Aruba has its own currency - the Aruban florin. It's pegged to the dollar at 1.79. However, it's hard to actually pay in AFL anywhere that is close to your hotel. The prices in the restaurant menus will make you think it is in AFL, but it's actually in USD. In general, expect to pay double what you would pay in most places in the US.
Aruba is just 20 miles long and about 15 miles wide. It feels more like a super tanker that ran ashore than a country.
It's very close to Venezuela!
On a clear day you can see the coastline of Venezuela, one of the world's most dangerous countries.
While there are some gritty areas in Aruba, most of the island seems safe enough during both day and night.
The weather is unbeatable
The island has a lucky location that gives it warm (but not hot) sunny weather year-round. The island is mostly cacti and relies on a big desalination plant because of the minimal rainfall. But for tourism, the stable warm weather and the constant 20 mph wind are a 'windfall'.
The beaches are perfect
Palm Beach is a fantastic beach with clear, blue water along a magnificent bay. While it's crowded, 'beach hardware' does not get better than that. Also Aruba has almost no pushy beach vendors; in a week of beach life, I saw less than five of them.
I'm hard-pressed to think of another whole country that is so focused on
serving tourists. It's difficult to get out of the tourist maelstrom on this 'big cruise ship' called Aruba. The locals have made their peace with tourism though and are largely unmoved by the daily loads of passengers arriving from the US.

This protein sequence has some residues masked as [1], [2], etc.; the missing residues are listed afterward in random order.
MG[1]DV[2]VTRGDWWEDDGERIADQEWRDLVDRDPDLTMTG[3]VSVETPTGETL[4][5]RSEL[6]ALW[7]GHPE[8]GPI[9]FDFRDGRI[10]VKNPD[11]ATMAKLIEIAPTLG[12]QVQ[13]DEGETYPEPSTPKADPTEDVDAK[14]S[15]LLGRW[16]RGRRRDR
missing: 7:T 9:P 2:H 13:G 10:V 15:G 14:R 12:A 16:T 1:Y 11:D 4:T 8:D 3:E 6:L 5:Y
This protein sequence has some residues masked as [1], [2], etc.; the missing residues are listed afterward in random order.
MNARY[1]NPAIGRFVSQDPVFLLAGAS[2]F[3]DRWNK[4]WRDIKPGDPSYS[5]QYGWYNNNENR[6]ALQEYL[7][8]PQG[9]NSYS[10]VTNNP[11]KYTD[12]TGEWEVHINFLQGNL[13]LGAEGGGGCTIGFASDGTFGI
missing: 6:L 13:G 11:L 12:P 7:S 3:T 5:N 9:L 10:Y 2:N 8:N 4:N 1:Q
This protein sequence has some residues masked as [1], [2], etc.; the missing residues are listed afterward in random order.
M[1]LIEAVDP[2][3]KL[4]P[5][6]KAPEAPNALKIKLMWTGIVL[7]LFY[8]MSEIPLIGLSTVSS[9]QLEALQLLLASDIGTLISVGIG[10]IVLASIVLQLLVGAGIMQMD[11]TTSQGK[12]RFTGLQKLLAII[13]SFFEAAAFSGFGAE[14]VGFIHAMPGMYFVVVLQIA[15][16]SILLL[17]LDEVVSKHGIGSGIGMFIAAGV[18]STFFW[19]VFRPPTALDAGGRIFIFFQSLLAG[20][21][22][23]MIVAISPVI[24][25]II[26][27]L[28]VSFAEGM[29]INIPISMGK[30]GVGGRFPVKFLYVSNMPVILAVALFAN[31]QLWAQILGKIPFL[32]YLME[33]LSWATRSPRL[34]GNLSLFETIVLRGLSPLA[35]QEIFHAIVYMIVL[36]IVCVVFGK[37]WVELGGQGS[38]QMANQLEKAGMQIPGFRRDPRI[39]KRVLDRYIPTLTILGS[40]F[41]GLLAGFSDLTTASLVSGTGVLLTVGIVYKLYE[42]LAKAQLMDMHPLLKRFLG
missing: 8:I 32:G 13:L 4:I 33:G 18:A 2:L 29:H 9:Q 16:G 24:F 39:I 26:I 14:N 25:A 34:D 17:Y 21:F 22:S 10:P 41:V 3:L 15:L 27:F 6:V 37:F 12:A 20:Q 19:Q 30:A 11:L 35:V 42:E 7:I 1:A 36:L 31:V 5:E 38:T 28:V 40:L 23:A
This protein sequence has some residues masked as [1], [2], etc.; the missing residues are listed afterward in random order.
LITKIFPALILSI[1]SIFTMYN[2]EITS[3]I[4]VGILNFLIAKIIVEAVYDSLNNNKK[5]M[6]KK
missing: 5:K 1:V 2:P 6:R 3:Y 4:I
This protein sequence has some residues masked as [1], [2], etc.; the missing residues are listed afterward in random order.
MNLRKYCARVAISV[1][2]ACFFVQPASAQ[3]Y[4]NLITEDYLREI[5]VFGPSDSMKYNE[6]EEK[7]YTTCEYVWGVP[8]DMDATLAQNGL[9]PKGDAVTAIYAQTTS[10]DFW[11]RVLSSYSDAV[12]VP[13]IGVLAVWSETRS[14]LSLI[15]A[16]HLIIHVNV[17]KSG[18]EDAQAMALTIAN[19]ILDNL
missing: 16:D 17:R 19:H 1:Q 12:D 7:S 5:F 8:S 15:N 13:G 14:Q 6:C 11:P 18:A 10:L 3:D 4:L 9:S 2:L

It feels very American
By far the biggest number of arrivals is from the US (East Coasters and Midwesterners), so inside the tourist areas it's really an American paradise with a sprinkling of Dutch, Colombian and Venezuelan influences.
Good food (or coffee) is a mirage in Aruba
There are some (touristy) food options but they charge Michelin starred restaurant prices for mediocre food. Great food is impossible to come by here, so keep your expectations as low as possible. Expect fast food, deep-fried and bland cuisine. The same is true for coffee.
The picture below is of the best meal I had, at Smokey Joe's
barbecue place in Noord.
It has a lot of shipwrecks!
All the maps are dotted with sunken ships and you can even see them from the beach.
It's a lizard heaven
I have never seen so many lizards in my life. Yes, you will remember your daily 'lizard company'.
The ideal traveler for Aruba is?
The 60+ cruise ship/group retiree and families with kids aged between 6 and 12 are likely to have the most fun on this island. Also, if you are an expert surfer or kite surfer, Aruba will make you very happy.
One happy island indeed?
It's a tiny, laid-back island that 'sails the Caribbean' well, but it also feels South American with all the good and bad news that come with it.
What are the Best Things to do in Aruba (beyond the hotel beaches)
Zeerovers is a lovely seafood shack on the southern side of the island. Fishermen actually come in and you can see your fish being prepared fresh. It offers great views as well. Great quality for decent prices!
The Casibari and Ayo rock formations
The Casibari and Ayo rock formations aren't anything exciting, but they're still fun to look at during a quick trip around the island.
Baby Beach & the rugged southern coast
While Baby Beach
is a major landing port for submarine internet cables
(in a secret location), it's more famous for being a lovely spot to snorkel. Close to it is the rugged south coast with its major breaks.
This is an oasis of awesome donuts and other delicacies located right in the middle of the island.
Arikok National Park
It's $11 per person to enter this park and it's said to offer some good hiking. Take lots of water and super-strong sun screen for your hike.
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Picture courtesy of Eugene K